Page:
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Sundays. My father pondered the matter a little; and then turning round to the table, sketched off the list of subjects,—or points of belief,-on which the following work has grown up. These he gave my sister and me, telling us to begin with the first chapter of Genesis and see what the Bible said about them.
This list has never been changed, except by the addition of one head, which afterward, upon full trial and consideration, was stricken out again. It stands, in the matter and order of its divisions, just as it stood at first.
Now were we launched upon a delightful independent voyage of discovery, for which we trimmed our sails with great gravity. What a little rag of a sail we had to begin with, to be sure! But with that we went humbly and carefully to work. We were not bold nor presumptuous mariners.
One chapter a day was all we took. We searched that carefully, and noted down with miser eagerness everything which seemed to us to have an important bearing upon any point in our scheme. On Sunday we indulged ourselves with two chapters. Then we compared notes, and sent each other back to look for what either had missed; gave each the other the advantage of her discoveries, her light, her better counsel. And at intervals, in those days, we submitted our notes to the overlooking and overjudging of my father; holding long, very interested, and doubtless very profound, discussions about them.
But by dint of this practice we ourselves grew daily in the power of judging; and not only that, but the skill and the power of seeing too; till by the time we were half through the Bible, we were just fit to begin again at the beginning. And so we did, I know not how many times, starting back from different points in our progress; for still sight and skill grew with the use of them, and the Bible seemed a mine never to be explored. We know it to be so now; and have given up all hope, or wish, ever
to see the last ore fetched out of that depth, and obliged to yield up its treasures to earthly eyes. Many a bit we passed in our ignorance, in the days when we could see no metal but what glittered on the surface; and many a good time we went back again, long afterward, and broke our rejected lump with great exultation to find it fat with the riches of the mine.
That we thought ourselves enriched in the course of this business, was of necessity. The next thing was to show what we had got. If we could, we would have taken every soul through the mine to gather for himself. But as we could not do that, it seemed worth while to set forth our collection; though none can possibly be so good to any one as that he has made himself. "Where the best things are not possible, the best may be made of those that are."
To examine the whole gathered testimony of the Bible on any point, is one thing; and to go take it oneself at the mouths of the Bible writers, is a very different thing. But in both ways two results may be arrived at; the exceeding strength of their united evidence, and the strange harmony with which it is given. Unlike as they were, and very unlike as were their occasions and ways of saying the same thing. Those gentle and scattered rays of truth so many coloured, and so easy perhaps to deal with separately, brought together are an exceeding white light, "a light above the brightness of the sun."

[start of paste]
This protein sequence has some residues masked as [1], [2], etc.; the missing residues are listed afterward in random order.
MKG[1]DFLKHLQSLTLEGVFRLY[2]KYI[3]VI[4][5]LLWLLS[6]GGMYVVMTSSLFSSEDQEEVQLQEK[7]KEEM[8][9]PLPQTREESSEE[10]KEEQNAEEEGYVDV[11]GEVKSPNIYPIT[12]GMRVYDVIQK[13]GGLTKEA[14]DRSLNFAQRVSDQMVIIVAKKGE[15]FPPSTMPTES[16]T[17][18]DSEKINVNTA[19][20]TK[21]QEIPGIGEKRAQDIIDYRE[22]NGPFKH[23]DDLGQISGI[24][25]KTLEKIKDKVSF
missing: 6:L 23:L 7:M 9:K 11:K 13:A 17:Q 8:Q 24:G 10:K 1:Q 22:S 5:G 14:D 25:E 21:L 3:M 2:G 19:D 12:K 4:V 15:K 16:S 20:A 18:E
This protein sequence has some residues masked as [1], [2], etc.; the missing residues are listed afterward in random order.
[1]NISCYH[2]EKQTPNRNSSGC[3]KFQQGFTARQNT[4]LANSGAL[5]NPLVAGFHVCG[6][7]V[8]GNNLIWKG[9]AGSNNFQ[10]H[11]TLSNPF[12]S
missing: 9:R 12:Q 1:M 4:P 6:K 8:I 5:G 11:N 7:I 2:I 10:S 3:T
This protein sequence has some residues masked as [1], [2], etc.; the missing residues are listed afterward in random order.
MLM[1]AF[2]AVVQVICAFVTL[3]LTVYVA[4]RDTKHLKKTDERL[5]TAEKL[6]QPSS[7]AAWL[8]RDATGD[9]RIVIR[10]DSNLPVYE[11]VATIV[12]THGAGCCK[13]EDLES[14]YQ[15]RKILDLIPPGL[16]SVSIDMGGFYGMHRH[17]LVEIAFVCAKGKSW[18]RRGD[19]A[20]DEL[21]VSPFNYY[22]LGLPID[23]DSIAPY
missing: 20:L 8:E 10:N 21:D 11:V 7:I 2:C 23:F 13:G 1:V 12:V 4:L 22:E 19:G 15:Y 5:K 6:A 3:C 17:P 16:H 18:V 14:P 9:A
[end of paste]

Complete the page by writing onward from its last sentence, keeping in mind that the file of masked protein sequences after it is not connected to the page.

To go through the Bible as we have gone through it, is like seeing in a vision the Bible witnesses called to appear and give testimony;—and suppose it were by the uplifting of the hand. There is the stern finger of Moses, then the quietly attesting sign of the writer of history; David's hand is on high, with a cymbal in it; the prophet of Lamentations passes by, covered with sackcloth, and his head down; but his hand is up; Isaiah's is waved in exultation; and there is the triumphing gesture of St. Paul, and
the outstretched arms of St. John. In sorrow or in joy, they are all at one, and so are you with them, before the last has given his testimony. They are all at one, though centuries rolled away between the time when one lay down in the dust and the next lifted his head upon a changed world. Though this "a golden crown had on," and that other was "in weariness and painfulness, in watchings often, in hunger and thirst, in cold and nakedness;" though one was "learned in all the wisdom" of the politest people, and another was a prime minister in the greatest heathen kingdom, and another made and mended the nets by which he gained his bread on the little inland water that washed the walls of Capernaum. They all sing the same song; they all know the same knowledge; and they all esteem it with one aecord, "beyond their chief joy."
It would be too much to say that in the following work we have always given in each case the whole Bible testimony. I believe we could never do that. But we have gathered all the strong passages that we could find. Except in one or two instances where they out-numbered their importance, and in two or three other instances where the subjects were very nearly bound with other subjects, and to have given the whole array of passages under each head would have been to repeat more than was needful. It is taken for granted that the student will go from one to the other.
If we were asked how we estimate this book, we should answer with one breath, "Beyond price!" We cannot hope that it shall be the same thing to others. But we believe that it will be very much what they choose to make it. make anything of the Bible, is that of the man who after all was a wise man when he said, "O Lord, my God, I am but a little child!"
The only spirit to